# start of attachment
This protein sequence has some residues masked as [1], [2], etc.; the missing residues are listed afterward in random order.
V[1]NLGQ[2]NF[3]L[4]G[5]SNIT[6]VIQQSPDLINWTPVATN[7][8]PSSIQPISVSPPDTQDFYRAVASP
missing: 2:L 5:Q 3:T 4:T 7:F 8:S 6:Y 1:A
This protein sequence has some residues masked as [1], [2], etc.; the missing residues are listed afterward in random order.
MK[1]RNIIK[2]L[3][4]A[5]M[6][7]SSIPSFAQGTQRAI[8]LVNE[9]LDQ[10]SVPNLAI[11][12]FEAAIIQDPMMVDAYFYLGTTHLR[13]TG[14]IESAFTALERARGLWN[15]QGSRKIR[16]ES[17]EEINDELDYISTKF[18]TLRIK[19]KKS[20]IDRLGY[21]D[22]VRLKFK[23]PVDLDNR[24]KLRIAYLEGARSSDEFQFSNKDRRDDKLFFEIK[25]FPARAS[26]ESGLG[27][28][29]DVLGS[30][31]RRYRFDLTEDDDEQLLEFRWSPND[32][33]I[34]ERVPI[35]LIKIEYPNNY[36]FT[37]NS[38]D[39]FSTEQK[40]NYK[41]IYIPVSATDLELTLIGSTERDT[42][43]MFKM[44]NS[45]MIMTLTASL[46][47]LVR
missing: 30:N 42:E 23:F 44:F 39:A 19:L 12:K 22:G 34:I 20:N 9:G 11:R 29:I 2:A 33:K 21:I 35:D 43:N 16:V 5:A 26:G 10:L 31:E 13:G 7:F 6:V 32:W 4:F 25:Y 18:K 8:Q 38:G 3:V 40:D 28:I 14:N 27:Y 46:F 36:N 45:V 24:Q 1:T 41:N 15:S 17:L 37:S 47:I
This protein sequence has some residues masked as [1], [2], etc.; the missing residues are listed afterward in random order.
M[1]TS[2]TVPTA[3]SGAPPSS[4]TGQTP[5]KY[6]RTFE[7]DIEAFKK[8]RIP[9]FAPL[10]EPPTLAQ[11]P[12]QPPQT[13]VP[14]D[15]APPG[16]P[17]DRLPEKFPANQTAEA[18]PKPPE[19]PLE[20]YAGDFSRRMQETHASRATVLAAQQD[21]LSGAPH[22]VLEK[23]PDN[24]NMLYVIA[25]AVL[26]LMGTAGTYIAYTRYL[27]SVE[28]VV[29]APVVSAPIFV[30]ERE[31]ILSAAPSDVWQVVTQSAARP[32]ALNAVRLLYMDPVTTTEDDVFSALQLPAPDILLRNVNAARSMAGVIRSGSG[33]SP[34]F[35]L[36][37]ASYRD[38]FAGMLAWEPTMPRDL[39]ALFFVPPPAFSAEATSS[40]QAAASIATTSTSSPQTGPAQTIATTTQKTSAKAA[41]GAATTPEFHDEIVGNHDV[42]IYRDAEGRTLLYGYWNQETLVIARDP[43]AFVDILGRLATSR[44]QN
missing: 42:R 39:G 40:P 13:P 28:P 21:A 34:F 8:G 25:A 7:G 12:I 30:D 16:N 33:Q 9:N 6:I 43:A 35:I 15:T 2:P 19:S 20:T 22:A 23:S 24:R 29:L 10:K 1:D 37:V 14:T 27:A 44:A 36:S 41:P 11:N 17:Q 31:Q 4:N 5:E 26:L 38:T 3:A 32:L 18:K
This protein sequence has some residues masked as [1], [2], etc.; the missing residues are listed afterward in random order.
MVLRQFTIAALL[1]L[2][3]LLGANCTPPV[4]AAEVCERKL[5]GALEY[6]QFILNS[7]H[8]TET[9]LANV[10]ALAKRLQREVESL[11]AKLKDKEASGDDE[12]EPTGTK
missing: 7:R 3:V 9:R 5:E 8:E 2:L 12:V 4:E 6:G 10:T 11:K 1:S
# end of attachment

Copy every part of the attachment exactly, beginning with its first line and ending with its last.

This protein sequence has some residues masked as [1], [2], etc.; the missing residues are listed afterward in random order.
V[1]NLGQ[2]NF[3]L[4]G[5]SNIT[6]VIQQSPDLINWTPVATN[7][8]PSSIQPISVSPPDTQDFYRAVASP
missing: 2:L 5:Q 3:T 4:T 7:F 8:S 6:Y 1:A
This protein sequence has some residues masked as [1], [2], etc.; the missing residues are listed afterward in random order.
MK[1]RNIIK[2]L[3][4]A[5]M[6][7]SSIPSFAQGTQRAI[8]LVNE[9]LDQ[10]SVPNLAI[11][12]FEAAIIQDPMMVDAYFYLGTTHLR[13]TG[14]IESAFTALERARGLWN[15]QGSRKIR[16]ES[17]EEINDELDYISTKF[18]TLRIK[19]KKS[20]IDRLGY[21]D[22]VRLKFK[23]PVDLDNR[24]KLRIAYLEGARSSDEFQFSNKDRRDDKLFFEIK[25]FPARAS[26]ESGLG[27][28][29]DVLGS[30][31]RRYRFDLTEDDDEQLLEFRWSPND[32][33]I[34]ERVPI[35]LIKIEYPNNY[36]FT[37]NS[38]D[39]FSTEQK[40]NYK[41]IYIPVSATDLELTLIGSTERDT[42][43]MFKM[44]NS[45]MIMTLTASL[46][47]LVR
missing: 30:N 42:E 23:F 44:F 39:A 19:L 12:K 22:G 34:I 20:N 9:G 11:R 29:I 2:A 33:K 21:I 35:D 43:N 16:V 5:A 26:G 10:L 31:E 13:G 7:F 6:V 32:W 4:F 25:Y 18:K 8:Q 38:G 3:V 40:D 28:I 14:N 27:Y 46:F 36:N 45:V 24:Q 1:T 41:N 15:S 17:L 37:S 47:I
This protein sequence has some residues masked as [1], [2], etc.; the missing residues are listed afterward in random order.
M[1]TS[2]TVPTA[3]SGAPPSS[4]TGQTP[5]KY[6]RTFE[7]DIEAFKK[8]RIP[9]FAPL[10]EPPTLAQ[11]P[12]QPPQT[13]VP[14]D[15]APPG[16]P[17]DRLPEKFPANQTAEA[18]PKPPE[19]PLE[20]YAGDFSRRMQETHASRATVLAAQQD[21]LSGAPH[22]VLEK[23]PDN[24]NMLYVIA[25]AVL[26]LMGTAGTYIAYTRYL[27]SVE[28]VV[29]APVVSAPIFV[30]ERE[31]ILSAAPSDVWQVVTQSAARP[32]ALNAVRLLYMDPVTTTEDDVFSALQLPAPDILLRNVNAARSMAGVIRSGSG[33]SP[34]F[35]L[36][37]ASYRD[38]FAGMLAWEPTMPRDL[39]ALFFVPPPAFSAEATSS[40]QAAASIATTSTSSPQTGPAQTIATTTQKTSAKAA[41]GAATTPEFHDEIVGNHDV[42]IYRDAEGRTLLYGYWNQETLVIARDP[43]AFVDILGRLATSR[44]QN
missing: 42:R 39:G 40:P 13:P 28:P 21:A 34:F 8:G 25:A 7:G 12:I 30:D 16:N 33:Q 9:N 6:I 43:A 35:I 15:T 2:P 19:S 20:T 22:A 23:S 24:R 29:L 10:K 1:D 37:V 14:T 27:A 44:A 36:S 41:P 11:N 17:Q 31:Q 4:N 5:E 26:L 38:T 3:A 32:L 18:K
This protein sequence has some residues masked as [1], [2], etc.; the missing residues are listed afterward in random order.
MVLRQFTIAALL[1]L[2][3]LLGANCTPPV[4]AAEVCERKL[5]GALEY[6]QFILNS[7]H[8]TET[9]LANV[10]ALAKRLQREVESL[11]AKLKDKEASGDDE[12]EPTGTK
missing: 7:R 3:V 9:R 5:E 8:E 2:L 12:V 4:E 6:G 10:T 11:K 1:S